In April 1937, at the height of the Spanish Civil war, a terrible disaster befell the ancient city of Guernica. As reported by George Steer, the London Times journalist, three quarters of the city was razed to the ground as a result of the bombing by allied German Luftwaffe "Condor Legion" and the Italian Fascist “Aviazione Legionaria”.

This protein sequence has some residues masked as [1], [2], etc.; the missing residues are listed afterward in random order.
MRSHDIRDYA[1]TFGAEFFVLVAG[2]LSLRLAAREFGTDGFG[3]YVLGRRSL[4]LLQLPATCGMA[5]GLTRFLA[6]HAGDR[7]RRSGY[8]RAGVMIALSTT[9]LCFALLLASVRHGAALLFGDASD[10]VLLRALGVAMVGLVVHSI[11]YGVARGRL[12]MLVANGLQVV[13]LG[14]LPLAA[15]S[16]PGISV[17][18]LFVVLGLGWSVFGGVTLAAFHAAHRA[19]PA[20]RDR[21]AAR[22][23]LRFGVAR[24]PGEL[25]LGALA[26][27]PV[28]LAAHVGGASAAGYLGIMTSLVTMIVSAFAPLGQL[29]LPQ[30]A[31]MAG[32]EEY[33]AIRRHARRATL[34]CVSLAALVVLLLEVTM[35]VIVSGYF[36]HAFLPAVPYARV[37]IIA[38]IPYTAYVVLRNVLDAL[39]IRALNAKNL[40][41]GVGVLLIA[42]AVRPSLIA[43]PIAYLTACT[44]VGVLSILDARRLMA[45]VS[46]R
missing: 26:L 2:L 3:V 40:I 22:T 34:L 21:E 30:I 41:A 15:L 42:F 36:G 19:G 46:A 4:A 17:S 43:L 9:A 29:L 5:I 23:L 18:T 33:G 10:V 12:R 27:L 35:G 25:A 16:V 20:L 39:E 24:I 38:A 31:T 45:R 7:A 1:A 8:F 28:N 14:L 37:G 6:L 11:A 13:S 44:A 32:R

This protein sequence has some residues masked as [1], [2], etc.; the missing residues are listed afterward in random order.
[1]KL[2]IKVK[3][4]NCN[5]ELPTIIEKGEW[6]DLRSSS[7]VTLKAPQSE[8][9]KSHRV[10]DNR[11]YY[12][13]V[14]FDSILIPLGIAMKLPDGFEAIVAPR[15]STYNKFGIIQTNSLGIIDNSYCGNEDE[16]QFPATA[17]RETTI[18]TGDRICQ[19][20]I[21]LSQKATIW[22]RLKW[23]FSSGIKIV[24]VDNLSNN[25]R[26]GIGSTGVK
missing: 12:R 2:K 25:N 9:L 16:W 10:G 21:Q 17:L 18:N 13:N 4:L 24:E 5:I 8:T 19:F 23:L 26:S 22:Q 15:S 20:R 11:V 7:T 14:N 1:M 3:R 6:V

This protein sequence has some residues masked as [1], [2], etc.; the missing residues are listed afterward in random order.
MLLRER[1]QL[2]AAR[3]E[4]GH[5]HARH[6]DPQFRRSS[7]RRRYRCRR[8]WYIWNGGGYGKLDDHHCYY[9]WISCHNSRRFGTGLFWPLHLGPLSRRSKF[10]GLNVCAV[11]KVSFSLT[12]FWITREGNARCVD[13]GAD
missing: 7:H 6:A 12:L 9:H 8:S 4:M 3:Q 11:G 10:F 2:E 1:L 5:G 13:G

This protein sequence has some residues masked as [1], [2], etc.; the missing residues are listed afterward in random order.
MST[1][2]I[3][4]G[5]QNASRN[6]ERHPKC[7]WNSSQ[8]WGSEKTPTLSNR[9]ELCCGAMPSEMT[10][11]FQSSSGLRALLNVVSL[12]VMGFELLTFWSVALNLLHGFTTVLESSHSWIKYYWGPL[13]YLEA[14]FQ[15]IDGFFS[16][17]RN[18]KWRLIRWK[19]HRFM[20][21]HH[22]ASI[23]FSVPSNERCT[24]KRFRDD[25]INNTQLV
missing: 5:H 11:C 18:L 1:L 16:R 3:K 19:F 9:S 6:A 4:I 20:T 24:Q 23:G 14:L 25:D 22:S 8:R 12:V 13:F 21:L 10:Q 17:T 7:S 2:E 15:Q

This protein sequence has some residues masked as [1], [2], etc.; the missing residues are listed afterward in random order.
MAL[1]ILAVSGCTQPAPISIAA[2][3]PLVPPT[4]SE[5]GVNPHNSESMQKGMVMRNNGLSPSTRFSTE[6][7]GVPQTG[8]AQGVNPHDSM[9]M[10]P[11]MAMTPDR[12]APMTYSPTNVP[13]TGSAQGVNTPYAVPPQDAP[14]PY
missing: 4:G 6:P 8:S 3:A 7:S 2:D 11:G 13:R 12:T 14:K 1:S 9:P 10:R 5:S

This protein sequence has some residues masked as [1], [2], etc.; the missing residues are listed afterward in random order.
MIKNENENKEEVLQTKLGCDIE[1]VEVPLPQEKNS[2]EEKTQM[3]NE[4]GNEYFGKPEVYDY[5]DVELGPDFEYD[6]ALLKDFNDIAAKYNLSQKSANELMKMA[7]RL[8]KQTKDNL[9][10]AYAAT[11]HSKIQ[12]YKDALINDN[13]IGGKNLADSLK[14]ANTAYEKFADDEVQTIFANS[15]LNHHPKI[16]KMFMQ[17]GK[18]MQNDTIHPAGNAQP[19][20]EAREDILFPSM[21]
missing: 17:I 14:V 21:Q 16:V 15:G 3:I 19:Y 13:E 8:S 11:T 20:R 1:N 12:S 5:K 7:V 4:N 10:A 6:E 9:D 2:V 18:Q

At that moment Picasso was working on a mural for the Paris International Exhibition to be held in the summer of 1937, commissioned by the Spanish Republican government. Or rather not working, since he could not find his creative inspiration, hardly overwhelmed by any patriotic feeling; however learning of Guernica massacre, on 1 May 1937 the artist set off working fiercely. In 3 months he presented his Guernica to the world, a painting that would become iconic symbol of the war and its destructive power on innocent lives, as well as one of Picasso's most prominent works.